'Social media bill' one step closer to becoming law
SALEM, Ore. - A bill that would prevent businesses from asking an employee for Facebook login information or to friend them online is one step closer to becoming law.
Lawmakers who comprise the Oregon House Business and Labor Committee voted unanimously on Monday to pass House Bill 2654. The vote advances the bill to a full House vote.
A news release from the office of State Rep. Margaret Doherty, D-Tigard, said lawmakers will vote sometime in the coming days.
"I'm glad we have acted to protect workers' right to privacy in this new digital world," Doherty said in a statement. "We need to make sure that it's clear that people don't leave their rights behind when they go online."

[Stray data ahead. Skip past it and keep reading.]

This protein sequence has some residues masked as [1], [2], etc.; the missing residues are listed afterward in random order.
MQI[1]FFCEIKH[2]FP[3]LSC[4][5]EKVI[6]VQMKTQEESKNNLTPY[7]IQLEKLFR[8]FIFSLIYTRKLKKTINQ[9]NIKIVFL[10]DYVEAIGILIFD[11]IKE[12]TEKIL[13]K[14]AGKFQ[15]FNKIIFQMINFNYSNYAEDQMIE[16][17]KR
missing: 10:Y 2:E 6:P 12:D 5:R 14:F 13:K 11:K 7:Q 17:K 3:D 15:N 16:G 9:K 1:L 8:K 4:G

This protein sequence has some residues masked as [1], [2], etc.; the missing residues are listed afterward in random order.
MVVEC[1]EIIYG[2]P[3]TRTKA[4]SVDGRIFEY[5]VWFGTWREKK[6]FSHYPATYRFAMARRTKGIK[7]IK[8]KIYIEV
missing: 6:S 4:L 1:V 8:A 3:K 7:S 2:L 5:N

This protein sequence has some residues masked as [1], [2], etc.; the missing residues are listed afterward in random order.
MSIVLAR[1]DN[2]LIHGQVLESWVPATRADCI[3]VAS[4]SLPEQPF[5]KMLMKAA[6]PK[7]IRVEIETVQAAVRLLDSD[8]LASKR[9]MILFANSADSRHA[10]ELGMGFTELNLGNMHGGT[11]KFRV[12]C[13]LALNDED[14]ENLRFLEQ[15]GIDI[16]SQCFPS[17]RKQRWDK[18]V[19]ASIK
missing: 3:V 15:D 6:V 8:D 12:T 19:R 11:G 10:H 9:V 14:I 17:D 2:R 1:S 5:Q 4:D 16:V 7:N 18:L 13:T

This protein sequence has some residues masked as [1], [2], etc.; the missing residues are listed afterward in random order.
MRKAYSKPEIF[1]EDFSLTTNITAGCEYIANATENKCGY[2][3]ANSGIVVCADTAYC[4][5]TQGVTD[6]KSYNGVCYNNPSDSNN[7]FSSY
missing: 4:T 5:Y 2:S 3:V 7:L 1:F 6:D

The bill is similar to one in Washington that would prevent employers from gaining access to a person's social media accounts.
The Washington bill would make it illegal for employers to ask job applicants for their Facebook or other social media passwords.
The bill would also make it illegal for employers to make it a condition of your continued employment.
Legal experts say gaining access to someone's Facebook or other social media accounts could reveal chronic health conditions, disability, pregnancy, faith, political views, or sexual orientation, which employers are generally not allowed to ask about.